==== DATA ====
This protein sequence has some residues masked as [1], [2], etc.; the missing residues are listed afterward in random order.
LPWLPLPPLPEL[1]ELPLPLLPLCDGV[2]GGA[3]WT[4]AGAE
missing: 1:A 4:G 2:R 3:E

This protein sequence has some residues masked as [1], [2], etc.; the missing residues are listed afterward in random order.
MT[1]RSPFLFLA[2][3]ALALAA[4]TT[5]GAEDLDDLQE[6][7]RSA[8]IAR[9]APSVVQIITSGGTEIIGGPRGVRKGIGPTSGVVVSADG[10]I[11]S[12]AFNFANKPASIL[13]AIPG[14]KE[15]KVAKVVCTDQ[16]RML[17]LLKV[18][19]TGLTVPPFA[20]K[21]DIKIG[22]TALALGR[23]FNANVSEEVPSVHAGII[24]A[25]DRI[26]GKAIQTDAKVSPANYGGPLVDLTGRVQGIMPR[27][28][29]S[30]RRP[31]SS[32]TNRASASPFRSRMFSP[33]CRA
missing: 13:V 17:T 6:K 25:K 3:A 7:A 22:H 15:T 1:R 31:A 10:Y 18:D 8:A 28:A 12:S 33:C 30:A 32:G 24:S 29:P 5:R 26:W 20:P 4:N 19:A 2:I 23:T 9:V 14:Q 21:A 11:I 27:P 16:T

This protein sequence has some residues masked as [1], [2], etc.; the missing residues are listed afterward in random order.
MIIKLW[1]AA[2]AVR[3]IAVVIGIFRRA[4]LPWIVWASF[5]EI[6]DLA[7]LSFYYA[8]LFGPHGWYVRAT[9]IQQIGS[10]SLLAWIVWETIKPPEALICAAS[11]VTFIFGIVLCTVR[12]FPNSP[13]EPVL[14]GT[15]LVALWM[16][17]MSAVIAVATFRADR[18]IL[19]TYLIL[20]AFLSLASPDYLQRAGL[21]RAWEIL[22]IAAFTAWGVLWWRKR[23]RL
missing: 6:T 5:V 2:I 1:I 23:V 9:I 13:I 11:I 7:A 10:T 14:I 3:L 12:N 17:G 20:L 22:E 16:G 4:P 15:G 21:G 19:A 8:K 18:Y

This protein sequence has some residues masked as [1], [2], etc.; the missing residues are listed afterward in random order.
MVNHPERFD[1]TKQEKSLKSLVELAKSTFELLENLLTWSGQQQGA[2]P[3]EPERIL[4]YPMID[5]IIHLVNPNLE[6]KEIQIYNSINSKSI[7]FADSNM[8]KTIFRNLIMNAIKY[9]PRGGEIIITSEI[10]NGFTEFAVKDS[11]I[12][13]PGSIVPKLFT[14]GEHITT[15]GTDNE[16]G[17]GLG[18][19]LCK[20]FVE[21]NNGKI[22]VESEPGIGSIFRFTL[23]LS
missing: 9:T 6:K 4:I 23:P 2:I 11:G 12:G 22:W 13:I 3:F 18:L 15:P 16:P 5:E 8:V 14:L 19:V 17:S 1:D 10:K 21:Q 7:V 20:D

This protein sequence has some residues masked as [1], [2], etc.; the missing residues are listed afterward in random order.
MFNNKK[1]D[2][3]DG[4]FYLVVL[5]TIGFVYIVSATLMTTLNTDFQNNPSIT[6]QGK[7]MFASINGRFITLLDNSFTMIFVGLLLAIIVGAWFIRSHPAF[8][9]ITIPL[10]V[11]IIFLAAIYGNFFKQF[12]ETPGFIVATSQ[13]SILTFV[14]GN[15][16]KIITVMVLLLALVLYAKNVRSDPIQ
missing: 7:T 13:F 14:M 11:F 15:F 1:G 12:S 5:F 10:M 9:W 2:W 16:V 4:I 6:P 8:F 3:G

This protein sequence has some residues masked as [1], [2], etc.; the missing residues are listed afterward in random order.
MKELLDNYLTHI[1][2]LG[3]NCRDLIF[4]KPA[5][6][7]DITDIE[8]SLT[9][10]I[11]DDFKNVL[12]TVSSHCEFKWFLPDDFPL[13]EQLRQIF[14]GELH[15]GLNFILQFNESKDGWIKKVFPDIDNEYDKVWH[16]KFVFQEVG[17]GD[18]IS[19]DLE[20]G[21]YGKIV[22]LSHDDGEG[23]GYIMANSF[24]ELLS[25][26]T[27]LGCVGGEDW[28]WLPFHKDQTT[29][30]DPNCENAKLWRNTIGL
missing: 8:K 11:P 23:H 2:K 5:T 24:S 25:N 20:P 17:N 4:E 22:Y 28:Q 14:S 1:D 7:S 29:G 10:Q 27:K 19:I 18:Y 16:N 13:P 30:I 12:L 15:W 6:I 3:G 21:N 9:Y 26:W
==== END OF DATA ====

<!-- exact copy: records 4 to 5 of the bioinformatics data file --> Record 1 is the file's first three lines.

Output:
This protein sequence has some residues masked as [1], [2], etc.; the missing residues are listed afterward in random order.
MVNHPERFD[1]TKQEKSLKSLVELAKSTFELLENLLTWSGQQQGA[2]P[3]EPERIL[4]YPMID[5]IIHLVNPNLE[6]KEIQIYNSINSKSI[7]FADSNM[8]KTIFRNLIMNAIKY[9]PRGGEIIITSEI[10]NGFTEFAVKDS[11]I[12][13]PGSIVPKLFT[14]GEHITT[15]GTDNE[16]G[17]GLG[18][19]LCK[20]FVE[21]NNGKI[22]VESEPGIGSIFRFTL[23]LS
missing: 9:T 6:K 4:I 23:P 2:I 11:G 12:G 22:W 13:I 3:F 18:L 15:P 16:P 5:E 8:V 14:L 19:V 17:S 1:D 10:K 21:Q 7:V 20:D

This protein sequence has some residues masked as [1], [2], etc.; the missing residues are listed afterward in random order.
MFNNKK[1]D[2][3]DG[4]FYLVVL[5]TIGFVYIVSATLMTTLNTDFQNNPSIT[6]QGK[7]MFASINGRFITLLDNSFTMIFVGLLLAIIVGAWFIRSHPAF[8][9]ITIPL[10]V[11]IIFLAAIYGNFFKQF[12]ETPGFIVATSQ[13]SILTFV[14]GN[15][16]KIITVMVLLLALVLYAKNVRSDPIQ
missing: 7:T 13:F 14:M 11:F 15:F 1:G 12:S 5:F 10:M 9:W 2:W 16:V 4:I 6:P 8:F 3:G